No matter how we define it, we have to recognize that foodshed boundaries are both pliable and porous. In other words, there is some shape-shifting that is inevitable, and food products will go in and out no matter the “final” iteration of a local or regional foodshed. In fact, it generally makes more sense to sketch foodsheds rather than define them. What lies at the center is ultimately more important than the boundaries.
I have begun to think of the term “foodshed” slightly differently over the course of the past six months while traveling across the US, discussing my new book, Rebuilding the Foodshed: How to Create Local, Sustainable, and Secure Food Systems, with vastly different communities in places such as Arizona, Iowa, Colorado, Ohio, and the Carolinas. In those communities and all across the nation, citizens – note that I did not say “consumers” – are banding together to try and effect positive change within a rather discrete area, what one might call a foodshed. Typically, those efforts have a predominately local focus, and when they are at their best, they become “community-based food systems.” As they mature and evolve, the focus often becomes a bit more regional, a perspective that begins to link together the different local food systems initiatives in a shared geographical area.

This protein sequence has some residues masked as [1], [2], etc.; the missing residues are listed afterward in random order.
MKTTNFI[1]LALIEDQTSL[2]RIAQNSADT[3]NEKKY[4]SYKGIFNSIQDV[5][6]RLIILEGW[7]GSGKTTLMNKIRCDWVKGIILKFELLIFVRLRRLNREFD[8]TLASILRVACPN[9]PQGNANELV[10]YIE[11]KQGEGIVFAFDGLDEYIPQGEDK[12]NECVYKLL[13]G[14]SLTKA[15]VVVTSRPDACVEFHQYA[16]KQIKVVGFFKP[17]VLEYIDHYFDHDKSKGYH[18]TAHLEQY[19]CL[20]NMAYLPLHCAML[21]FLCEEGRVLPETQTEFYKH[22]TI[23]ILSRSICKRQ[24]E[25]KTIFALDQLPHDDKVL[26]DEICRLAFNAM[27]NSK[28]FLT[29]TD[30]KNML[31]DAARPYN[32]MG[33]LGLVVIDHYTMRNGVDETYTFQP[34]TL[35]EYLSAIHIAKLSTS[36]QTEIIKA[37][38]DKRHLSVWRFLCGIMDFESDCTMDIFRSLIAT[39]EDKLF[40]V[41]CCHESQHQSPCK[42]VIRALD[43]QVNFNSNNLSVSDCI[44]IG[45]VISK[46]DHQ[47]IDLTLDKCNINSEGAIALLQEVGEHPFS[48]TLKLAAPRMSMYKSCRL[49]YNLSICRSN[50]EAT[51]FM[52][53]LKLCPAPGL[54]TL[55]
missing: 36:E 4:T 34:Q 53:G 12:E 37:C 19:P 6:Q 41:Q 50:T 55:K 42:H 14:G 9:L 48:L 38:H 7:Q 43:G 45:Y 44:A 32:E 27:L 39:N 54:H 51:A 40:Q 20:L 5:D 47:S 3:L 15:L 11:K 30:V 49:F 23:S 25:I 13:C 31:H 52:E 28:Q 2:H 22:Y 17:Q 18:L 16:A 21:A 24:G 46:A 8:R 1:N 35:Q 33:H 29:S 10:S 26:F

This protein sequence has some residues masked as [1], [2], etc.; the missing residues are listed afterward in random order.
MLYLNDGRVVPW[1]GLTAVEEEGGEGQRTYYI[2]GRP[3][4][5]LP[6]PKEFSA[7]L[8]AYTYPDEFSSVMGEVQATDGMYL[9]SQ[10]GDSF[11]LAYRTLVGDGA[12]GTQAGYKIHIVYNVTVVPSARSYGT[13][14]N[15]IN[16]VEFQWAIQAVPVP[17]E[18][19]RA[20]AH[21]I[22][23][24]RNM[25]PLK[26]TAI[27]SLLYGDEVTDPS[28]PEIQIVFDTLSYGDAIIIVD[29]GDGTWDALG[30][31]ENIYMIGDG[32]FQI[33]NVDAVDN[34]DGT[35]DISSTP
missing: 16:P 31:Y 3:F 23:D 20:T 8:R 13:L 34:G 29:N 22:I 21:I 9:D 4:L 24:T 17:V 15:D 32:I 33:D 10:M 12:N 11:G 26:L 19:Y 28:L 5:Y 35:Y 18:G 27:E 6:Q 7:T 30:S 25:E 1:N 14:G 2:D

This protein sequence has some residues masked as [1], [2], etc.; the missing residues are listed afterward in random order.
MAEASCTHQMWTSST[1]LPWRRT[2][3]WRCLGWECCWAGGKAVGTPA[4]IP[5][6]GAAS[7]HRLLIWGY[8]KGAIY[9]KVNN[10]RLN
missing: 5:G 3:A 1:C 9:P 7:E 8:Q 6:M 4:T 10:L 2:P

In some places, citizens find themselves facing tentative, if not antagonistic, government entities, a lack of diversified agriculture, an absence of localized processing and distribution systems, and antagonistic agribusiness interests. In many parts of the country, change on behalf of the many is interpreted by the few (the powers that be) as a threat, if not a regression. As the “local food” craze began to catch fire more than a decade ago, I suspect most of us were thinking of it as more culinary than political. Yet, some describe it now as the “civil rights” issue of our time. Is that simply hype and hyperbole? I don’t think so. In fact, I think this momentum provides a key opportunity to imbue “foodshed” with new meaning, new possibility for democratic action.
I believe that a foodshed is best conceived as the periphery of our collective influence to efficiently and effectively create positive change within our food systems. Envisioning a foodshed is ultimately a rescaling of our expectations. While we cannot and should not ignore the necessity of effecting change at the state, national, and international levels, we also cannot depend upon those governmental scales to foster local economic development surrounding our food systems, much less rectify gross inequities in food access, malnutrition (“mal” meaning inappropriate as well as inefficient, in this case), fair wages, and safe and just working conditions. Rebuilding the foodshed becomes civic action at this point. If it is embraced by numerous individuals and a broad cross-section of community sectors, then foodshed becomes a new form of democracy, founded upon the most central of all inalienable rights – the right to healthy food.